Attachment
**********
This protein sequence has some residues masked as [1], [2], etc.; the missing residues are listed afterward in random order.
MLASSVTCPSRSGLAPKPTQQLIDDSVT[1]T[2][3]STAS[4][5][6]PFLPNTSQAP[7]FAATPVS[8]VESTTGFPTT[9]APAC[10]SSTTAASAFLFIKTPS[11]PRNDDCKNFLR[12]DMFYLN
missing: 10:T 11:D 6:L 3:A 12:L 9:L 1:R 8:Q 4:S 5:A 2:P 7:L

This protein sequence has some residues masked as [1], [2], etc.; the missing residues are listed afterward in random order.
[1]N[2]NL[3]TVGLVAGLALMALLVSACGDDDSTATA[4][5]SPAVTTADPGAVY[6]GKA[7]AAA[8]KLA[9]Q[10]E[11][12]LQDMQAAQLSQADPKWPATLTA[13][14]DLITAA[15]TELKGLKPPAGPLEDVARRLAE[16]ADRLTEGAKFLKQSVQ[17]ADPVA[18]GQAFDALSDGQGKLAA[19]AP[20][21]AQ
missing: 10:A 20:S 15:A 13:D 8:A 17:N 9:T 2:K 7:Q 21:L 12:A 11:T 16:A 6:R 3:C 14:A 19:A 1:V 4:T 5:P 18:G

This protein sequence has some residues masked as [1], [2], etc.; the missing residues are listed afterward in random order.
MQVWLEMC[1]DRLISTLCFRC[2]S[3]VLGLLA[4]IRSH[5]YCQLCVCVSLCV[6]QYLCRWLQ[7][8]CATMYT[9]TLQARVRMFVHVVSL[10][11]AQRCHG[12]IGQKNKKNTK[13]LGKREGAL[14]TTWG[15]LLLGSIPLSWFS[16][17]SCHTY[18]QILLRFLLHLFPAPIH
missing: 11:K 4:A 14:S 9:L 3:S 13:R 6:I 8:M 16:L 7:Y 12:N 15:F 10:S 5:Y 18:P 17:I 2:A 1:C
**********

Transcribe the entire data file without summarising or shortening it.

This protein sequence has some residues masked as [1], [2], etc.; the missing residues are listed afterward in random order.
MLASSVTCPSRSGLAPKPTQQLIDDSVT[1]T[2][3]STAS[4][5][6]PFLPNTSQAP[7]FAATPVS[8]VESTTGFPTT[9]APAC[10]SSTTAASAFLFIKTPS[11]PRNDDCKNFLR[12]DMFYLN
missing: 10:T 11:D 6:L 3:A 12:L 9:L 1:R 8:Q 4:S 5:A 2:P 7:L

This protein sequence has some residues masked as [1], [2], etc.; the missing residues are listed afterward in random order.
[1]N[2]NL[3]TVGLVAGLALMALLVSACGDDDSTATA[4][5]SPAVTTADPGAVY[6]GKA[7]AAA[8]KLA[9]Q[10]E[11][12]LQDMQAAQLSQADPKWPATLTA[13][14]DLITAA[15]TELKGLKPPAGPLEDVARRLAE[16]ADRLTEGAKFLKQSVQ[17]ADPVA[18]GQAFDALSDGQGKLAA[19]AP[20][21]AQ
missing: 10:A 20:S 15:A 13:D 8:A 17:N 9:T 2:K 7:Q 21:L 12:A 11:T 16:A 6:R 3:C 14:A 19:A 1:V 4:T 5:P 18:G

This protein sequence has some residues masked as [1], [2], etc.; the missing residues are listed afterward in random order.
MQVWLEMC[1]DRLISTLCFRC[2]S[3]VLGLLA[4]IRSH[5]YCQLCVCVSLCV[6]QYLCRWLQ[7][8]CATMYT[9]TLQARVRMFVHVVSL[10][11]AQRCHG[12]IGQKNKKNTK[13]LGKREGAL[14]TTWG[15]LLLGSIPLSWFS[16][17]SCHTY[18]QILLRFLLHLFPAPIH
missing: 11:K 4:A 14:S 9:L 3:S 13:R 6:I 8:M 16:L 7:Y 12:N 15:F 10:S 5:Y 18:P 17:I 2:A 1:C